Eating Healthy and Gluten Free for Cheap while Backpacking Europe
I’m not gonna lie. Food was the absolute hardest part of Europe. To be fair, it’s pretty much an ongoing theme in my life. I struggled immensely with avoiding gluten and other things that bother my stomach (corn, dairy, oats, etc.) Even if my budget had allowed for sit down dinners for every meal, I still would have struggled. Learning to communicate with the waitstaff in whatever country you travel too is important. I made sure I knew how to order food and explain my allergies in every language that I knew I would encounter – it still didn’t solve everything. I had several good experiences where the food was amazing and the staff was friendly, and then I had a few where the staff didn’t want to give me the time of day and I ended up sick.
By far the best meal of my entire trip was at La Rossettisserie in Nice. It’s a tiny family owned restaurant hidden in Old Town Nice behind the cathedral. I had lamb and ratatouille and my only complaint is that I didn’t get more food! It was amazing and everyone who works in the restaurant is very kind. The place couldn’t be more picturesque, either! (Note – it’s by reservation only, so keep that in mind if you plan on stopping by!)
Another amazing meal was at O’Connor’s Pub in Doolin, which is a tiny fishing village that I stopped at while en route to the Cliffs of Moher. I had wild caught salmon over veggies with a salad – every bite was great and the staff was very accommodating.
If you find yourself in London, don’t be afraid to try Borough Market or some of the other famous food venues. I found tons of gluten free bakery stands, and stands that were very aware of Celiac and did whatever they needed to do to make a meal for me. This was definitely the highlight of food in London for me.
And let us not forget the easiest form of gluten free joy that there is in Europe — Macarons. Macarons are generally naturally gluten-free, and there are several places to get them where you don’t have to worry about cross-contamination. the most notable of these is Damyel, which is a gluten and dairy free chocolate shop with three locations in Paris.
For eating out, I mostly stuck to salads at subway for the sake of sticking to my backpackers budget. I ate a few salads at Pret (which are everywhere in Europe) and had stir fry at Wok to Walk in Amsterdam, where they were kind enough to accommodate my allergies as long as I waited a little longer for my food.
Traveling to hostels was the best thing that I did because it allowed me to have a kitchen for the first few weeks of my trip. As much as eating out is a cultural experience, grocery shopping in local markets and cooking the foods yourself is probably even better (and cheaper!)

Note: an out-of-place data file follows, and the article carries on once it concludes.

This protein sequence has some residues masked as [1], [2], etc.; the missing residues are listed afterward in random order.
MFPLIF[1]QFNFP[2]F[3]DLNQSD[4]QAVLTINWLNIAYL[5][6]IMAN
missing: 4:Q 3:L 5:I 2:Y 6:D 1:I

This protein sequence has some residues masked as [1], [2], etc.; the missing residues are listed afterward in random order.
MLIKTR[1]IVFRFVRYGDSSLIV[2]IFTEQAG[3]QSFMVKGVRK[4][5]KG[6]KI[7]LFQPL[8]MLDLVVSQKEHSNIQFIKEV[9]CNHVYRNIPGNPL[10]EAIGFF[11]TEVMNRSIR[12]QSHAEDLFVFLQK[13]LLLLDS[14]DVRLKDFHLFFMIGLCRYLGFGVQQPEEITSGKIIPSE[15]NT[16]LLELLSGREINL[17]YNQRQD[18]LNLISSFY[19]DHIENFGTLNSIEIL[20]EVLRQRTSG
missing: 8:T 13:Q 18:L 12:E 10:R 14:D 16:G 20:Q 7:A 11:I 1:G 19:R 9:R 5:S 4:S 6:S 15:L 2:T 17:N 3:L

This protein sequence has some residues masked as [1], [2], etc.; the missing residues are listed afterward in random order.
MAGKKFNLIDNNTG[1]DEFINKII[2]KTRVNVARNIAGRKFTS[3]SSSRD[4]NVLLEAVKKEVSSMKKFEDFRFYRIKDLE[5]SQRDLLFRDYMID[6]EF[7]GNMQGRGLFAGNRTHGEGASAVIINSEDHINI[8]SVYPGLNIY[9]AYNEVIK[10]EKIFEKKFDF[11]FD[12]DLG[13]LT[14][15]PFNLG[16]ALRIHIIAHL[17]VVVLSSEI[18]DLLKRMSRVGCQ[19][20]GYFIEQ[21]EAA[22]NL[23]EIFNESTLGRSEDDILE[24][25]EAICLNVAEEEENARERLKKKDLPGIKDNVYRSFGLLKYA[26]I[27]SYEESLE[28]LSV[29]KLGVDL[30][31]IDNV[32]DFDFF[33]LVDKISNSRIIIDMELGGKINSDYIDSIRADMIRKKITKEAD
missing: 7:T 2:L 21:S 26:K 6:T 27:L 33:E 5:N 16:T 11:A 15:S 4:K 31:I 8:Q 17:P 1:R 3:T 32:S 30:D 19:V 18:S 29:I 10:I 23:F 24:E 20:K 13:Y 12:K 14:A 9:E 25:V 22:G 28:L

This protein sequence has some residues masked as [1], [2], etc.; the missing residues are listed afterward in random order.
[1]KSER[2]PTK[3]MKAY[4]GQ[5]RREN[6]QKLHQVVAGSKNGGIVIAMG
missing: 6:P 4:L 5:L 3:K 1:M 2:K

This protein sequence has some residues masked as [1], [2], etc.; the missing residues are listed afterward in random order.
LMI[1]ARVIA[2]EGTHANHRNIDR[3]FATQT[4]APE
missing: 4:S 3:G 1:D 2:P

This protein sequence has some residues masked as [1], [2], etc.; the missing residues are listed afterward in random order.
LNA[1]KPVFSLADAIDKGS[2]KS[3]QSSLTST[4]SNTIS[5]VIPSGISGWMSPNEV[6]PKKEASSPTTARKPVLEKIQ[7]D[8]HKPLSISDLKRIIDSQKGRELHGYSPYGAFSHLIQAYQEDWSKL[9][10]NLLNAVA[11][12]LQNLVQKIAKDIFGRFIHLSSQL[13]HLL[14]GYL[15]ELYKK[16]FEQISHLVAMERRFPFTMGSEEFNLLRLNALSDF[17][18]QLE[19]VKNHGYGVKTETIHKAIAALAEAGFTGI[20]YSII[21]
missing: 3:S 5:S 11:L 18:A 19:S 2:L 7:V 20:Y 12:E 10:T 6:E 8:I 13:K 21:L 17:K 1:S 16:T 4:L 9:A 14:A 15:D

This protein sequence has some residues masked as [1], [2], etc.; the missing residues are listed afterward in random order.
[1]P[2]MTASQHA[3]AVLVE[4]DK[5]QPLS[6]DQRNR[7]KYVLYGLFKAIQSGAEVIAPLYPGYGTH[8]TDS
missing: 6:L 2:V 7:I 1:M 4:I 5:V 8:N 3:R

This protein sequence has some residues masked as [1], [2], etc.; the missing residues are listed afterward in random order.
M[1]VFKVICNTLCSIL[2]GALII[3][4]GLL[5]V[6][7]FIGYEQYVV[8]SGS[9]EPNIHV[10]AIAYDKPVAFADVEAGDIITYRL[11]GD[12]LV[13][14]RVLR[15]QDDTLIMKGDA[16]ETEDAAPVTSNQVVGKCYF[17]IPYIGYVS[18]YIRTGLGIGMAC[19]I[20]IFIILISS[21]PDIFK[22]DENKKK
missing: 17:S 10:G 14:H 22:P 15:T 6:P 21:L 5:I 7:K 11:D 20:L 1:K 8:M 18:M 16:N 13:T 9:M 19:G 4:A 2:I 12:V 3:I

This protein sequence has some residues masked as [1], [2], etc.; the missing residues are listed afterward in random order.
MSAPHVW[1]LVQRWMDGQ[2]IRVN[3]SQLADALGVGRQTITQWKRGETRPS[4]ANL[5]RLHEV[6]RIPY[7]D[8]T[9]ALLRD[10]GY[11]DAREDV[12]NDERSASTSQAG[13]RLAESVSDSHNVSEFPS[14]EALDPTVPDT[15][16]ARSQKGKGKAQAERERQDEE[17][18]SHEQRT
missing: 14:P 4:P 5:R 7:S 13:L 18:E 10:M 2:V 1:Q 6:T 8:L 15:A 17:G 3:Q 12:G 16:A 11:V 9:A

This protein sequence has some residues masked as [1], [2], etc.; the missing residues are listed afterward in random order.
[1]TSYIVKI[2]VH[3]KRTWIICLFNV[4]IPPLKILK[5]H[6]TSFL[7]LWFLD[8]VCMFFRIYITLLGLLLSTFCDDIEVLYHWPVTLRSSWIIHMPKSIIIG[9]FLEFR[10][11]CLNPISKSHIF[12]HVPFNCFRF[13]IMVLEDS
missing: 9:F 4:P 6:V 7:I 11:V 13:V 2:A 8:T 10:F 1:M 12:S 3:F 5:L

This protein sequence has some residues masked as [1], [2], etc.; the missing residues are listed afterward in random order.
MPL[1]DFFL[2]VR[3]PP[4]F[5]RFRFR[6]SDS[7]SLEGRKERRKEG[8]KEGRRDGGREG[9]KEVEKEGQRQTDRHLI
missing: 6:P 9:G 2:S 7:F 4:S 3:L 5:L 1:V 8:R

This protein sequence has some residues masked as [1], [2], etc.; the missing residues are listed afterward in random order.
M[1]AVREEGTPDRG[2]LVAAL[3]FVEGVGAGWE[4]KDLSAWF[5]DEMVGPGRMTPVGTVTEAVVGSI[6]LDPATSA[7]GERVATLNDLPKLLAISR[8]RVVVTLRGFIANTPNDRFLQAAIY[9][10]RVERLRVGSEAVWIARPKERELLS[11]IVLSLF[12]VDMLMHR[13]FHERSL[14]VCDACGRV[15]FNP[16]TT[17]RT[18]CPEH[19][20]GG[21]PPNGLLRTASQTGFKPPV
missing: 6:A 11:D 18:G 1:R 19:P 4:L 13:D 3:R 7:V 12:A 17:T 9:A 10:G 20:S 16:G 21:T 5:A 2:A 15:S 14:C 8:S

I shopped at a lot of farmers markets for produce, and then found Tescos, Sainsburys, Coops, Migros, Monoprix, and even a Whole Foods in Kensington to get the rest. These all had gluten free bread (always crappy and cardboard-y, but food is food) and I generally was able to get meat and eggs as well.
Some things to make note of about grocery shopping–
- On Sundays, many European grocery stores have either very limited hours or are closed.
- Grocery stores in most countries close on the early side, and you won’t find many places to shop 24 hours.
- You will always have to pay for bags unless you bring your own
- Don’t expect a billion different options for the things you want – with the exception of certain places I found in London, most stores only carry one brand for each item.
- A note on coffee in Europe — filter coffee simply isn’t done so get used to espresso. I even found a Starbucks where the Barista didn’t know how to make the Pike Place Filter coffee and asked me if I could just drink an Americano since the manager was busy.
- Meat in Switzerland is very expensive — I ate eggs the entire time I was there until I managed to find a sale on beef.
- Don’t expect to find a lot of premade salads in grocery store for your Celiac self – especially in France. They usually always have pasta or bread thrown in. The Europeans loooooove their carbs.
- You’re generally going to find a small shelf of Schar gluten free bread and crackers. I could’t even find corn tortillas in Switzerland. Sorry.
- Hummus and a cucumber is always a good default option. Also tuna fish. I basically lived on cans of tuna fish at one point.
- Make sure you research what gluten free food labels look like in the country you’re going to and it’ll save you a lot of frustration trying to read labels that look like gibberish.
- If you’re cooking in a hostel, make sure you check out the fridge space and the cooking equipment before you go grocery shopping.
As far as foods to travel with, this can be tricky with flying, especially if you’re traveling with only carry-ons like I did. I managed to squeeze about 30 protein bars into my bags, which ended up being a life saver. I also brought vitamins, packets of tuna, a huge bag of almonds, and some individual packets of protein powder. Looking back, I wish I had brought a little more. Quest Bars are my go-to, and if you’re lucky enough to find them in Europe, they’re ways over priced. I found some other decent options in London which I stocked up on, but after that it was difficult to find foods that traveled well in any of the countries that I went to. If you want to avoid sugars and dairy, it’s best to stock up with as much as you can before traveling.
On the bright side? Markets are fantastic. You get a huge amount of super fresh fruit and veggies for a really cheap price, and I was able to eat really well when I could cook for myself. Budget travel and backpacking may not include an extravagant food budget, but there are still many ways to enjoy the food of the country that you are in, and make it gluten free!